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Here is the one critical question that YOU and I, and every podcaster must ask themselves immediately and continually. And we’ll explain how and why the answer to this question is leading us to change some things with this podcast.

Mentioned in this episode:

School of Podcasting with Dave Jackson podcast

Podcast Pontifications podcast

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Big News from Apple Podcasts is Good News for YOUR Show – News Update with James Cridland

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Two big recent announcements from Apple could be good news for your podcast! That’s the word from PodNews.net Editor James Cridland. He also explains what a recent study revealed about podcast statistics, and how you can tell whether your podcast stats are trustworthy.

Notes from Kent:

James explains Apple’s recent announcement about its shakeup of its podcast categories and why that’s good news, particularly for niche podcasts. And he discusses the Apple Podcast app’s big shift to the homescreen within Apple’s new IOS. James also discusses a recent study from Daniel J. Lewis, which accidentally uncovered a significant problem with the way some podcast hosts count and report podcast statistics.

James Cridland is a media consulatant and conference speaker who speaks to audiences around the globe about changes and trends in media and podcasting. Learn more at James.cridland.net.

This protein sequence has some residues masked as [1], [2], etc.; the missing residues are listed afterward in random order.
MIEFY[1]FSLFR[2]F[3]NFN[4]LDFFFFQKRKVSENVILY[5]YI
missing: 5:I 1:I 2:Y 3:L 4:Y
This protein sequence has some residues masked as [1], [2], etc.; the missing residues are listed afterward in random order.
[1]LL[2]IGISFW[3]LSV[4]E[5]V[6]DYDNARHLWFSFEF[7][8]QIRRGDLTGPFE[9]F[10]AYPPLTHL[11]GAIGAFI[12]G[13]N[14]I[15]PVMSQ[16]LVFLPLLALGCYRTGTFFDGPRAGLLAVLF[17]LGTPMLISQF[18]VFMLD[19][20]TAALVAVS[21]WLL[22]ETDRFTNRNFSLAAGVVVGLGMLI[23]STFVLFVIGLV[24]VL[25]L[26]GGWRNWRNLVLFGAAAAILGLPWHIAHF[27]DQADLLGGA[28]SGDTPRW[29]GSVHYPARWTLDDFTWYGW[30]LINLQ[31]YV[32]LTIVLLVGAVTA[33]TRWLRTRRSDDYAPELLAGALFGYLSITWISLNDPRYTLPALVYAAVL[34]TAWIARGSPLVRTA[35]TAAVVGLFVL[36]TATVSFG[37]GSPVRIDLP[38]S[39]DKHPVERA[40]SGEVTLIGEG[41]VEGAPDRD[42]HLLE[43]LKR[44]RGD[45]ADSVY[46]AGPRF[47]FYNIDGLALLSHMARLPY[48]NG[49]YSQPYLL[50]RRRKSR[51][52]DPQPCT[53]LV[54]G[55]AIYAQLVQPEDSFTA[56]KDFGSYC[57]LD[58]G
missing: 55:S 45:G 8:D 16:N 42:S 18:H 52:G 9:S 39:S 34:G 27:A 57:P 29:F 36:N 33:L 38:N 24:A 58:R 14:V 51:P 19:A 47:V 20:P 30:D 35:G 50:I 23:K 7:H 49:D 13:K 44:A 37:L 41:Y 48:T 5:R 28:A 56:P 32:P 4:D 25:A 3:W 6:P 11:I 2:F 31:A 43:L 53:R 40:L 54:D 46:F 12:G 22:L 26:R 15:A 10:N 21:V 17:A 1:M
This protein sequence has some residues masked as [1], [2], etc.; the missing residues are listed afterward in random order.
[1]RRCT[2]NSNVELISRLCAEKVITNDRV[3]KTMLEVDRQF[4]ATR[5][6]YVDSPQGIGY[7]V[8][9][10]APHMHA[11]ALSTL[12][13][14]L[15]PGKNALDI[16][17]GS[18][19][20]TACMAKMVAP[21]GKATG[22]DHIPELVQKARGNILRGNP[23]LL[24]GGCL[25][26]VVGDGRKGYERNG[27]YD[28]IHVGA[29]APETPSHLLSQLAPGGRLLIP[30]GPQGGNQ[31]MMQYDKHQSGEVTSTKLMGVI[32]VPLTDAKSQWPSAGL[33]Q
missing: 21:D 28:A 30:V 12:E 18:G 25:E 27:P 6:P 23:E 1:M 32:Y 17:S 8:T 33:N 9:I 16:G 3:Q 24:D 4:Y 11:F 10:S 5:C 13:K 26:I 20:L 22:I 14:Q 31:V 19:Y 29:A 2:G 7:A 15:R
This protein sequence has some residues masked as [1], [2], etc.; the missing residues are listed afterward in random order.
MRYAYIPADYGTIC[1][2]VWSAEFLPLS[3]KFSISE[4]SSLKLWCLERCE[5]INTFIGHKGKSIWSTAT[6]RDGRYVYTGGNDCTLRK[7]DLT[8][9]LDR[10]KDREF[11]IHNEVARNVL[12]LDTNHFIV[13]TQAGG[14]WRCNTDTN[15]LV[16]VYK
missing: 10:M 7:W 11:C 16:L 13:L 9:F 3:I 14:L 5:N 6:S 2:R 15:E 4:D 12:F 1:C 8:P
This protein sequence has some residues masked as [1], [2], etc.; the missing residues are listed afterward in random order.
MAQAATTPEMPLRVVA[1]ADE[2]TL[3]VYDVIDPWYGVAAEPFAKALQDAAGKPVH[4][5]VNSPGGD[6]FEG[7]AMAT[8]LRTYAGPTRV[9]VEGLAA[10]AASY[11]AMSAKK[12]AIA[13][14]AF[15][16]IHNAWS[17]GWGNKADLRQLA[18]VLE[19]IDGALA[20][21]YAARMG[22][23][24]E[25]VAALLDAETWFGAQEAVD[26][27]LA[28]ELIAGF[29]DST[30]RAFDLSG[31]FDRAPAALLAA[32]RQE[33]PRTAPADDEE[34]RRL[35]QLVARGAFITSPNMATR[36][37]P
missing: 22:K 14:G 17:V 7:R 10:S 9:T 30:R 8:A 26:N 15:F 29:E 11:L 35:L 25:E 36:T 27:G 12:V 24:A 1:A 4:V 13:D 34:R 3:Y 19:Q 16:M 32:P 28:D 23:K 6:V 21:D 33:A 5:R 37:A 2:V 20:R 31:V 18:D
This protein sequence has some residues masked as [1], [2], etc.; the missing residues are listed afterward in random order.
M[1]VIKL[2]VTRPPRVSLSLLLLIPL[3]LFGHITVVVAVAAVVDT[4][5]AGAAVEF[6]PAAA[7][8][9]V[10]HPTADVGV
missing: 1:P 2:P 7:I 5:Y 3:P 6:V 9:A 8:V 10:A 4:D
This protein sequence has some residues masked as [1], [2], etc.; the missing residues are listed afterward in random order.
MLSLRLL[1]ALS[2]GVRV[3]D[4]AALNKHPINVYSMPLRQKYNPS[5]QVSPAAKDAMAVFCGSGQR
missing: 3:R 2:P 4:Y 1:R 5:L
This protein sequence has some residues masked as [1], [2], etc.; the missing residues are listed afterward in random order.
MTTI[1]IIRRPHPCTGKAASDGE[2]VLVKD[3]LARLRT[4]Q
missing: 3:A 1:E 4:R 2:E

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Podcast Movement Co-Founder Jared Easley on How They Built the World’s Biggest Podcasting Event

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Podcast Movement Co-Founder Jared Easley opens up about early struggles, the times he thought about quitting, and what it took to build the biggest podcasting event on the planet. We also get the inside scoop on what will likely be the largest event of its kind ever: Podcast Movement 2019 in Orlando, Florida.

Learn more about Podcast Movement at PodcastMovement.com

Notes from Kent:

You may already know that Podcast Movement is the biggest podcasting event in the world to learn how to podcast or take your podcast to the next level. But today, to quote the late, great Paul Harvey, you’ll learn the rest of the story.

Success didn’t come easy for Jared Easley and Co-Founder Dan Franks. After Jared effectively worked two full-time jobs for a year and a half to make the second Podcast Movement event in 2015 a success, they found themselves $40,000 in the hole. Jared thought about calling it quits, but they stuck with it and overcame the challenges to make the event what it is today.

Despite his eventual success, he’s as down to earth as anyone you’ll ever meet. I had a chance to meet Jared in person last month and I was immediately struck by his approachability and humility. If you’re a brand new podcaster with zero listeners, he’ll interact with you the same way he talks to the biggest names in the business. He’s not the kind of guy who shakes your hand while peering over your shoulder to see if there’s anyone more important in the room. It’s not false humility. He’s the real deal. I think you’ll enjoy getting to know Jared in this episode as much I enjoyed talking to him.

We’ll also get the inside scoop here on what to expect from Podcast Movement 2019 and how attendees can get the very most from this event.

Mentioned during this episode:

Starve The Doubts podcast

Lore podcast

Serial podcast

How I Built This podcast

TED Radio Hour podcast

Bight Sessions podcast

Ear Hustle podcast

Challenging Stage:

One challenge today: Go to a podcasting event! Podcast Movement is the largest event of its kind, but it’s not the only one. There are a number of great podcast conferences you can attend. But if nothing else, simply get out to a local meetup! You’ll get a lot out of talking with other podcasters. Inspiring and learning from one another is a powerful thing!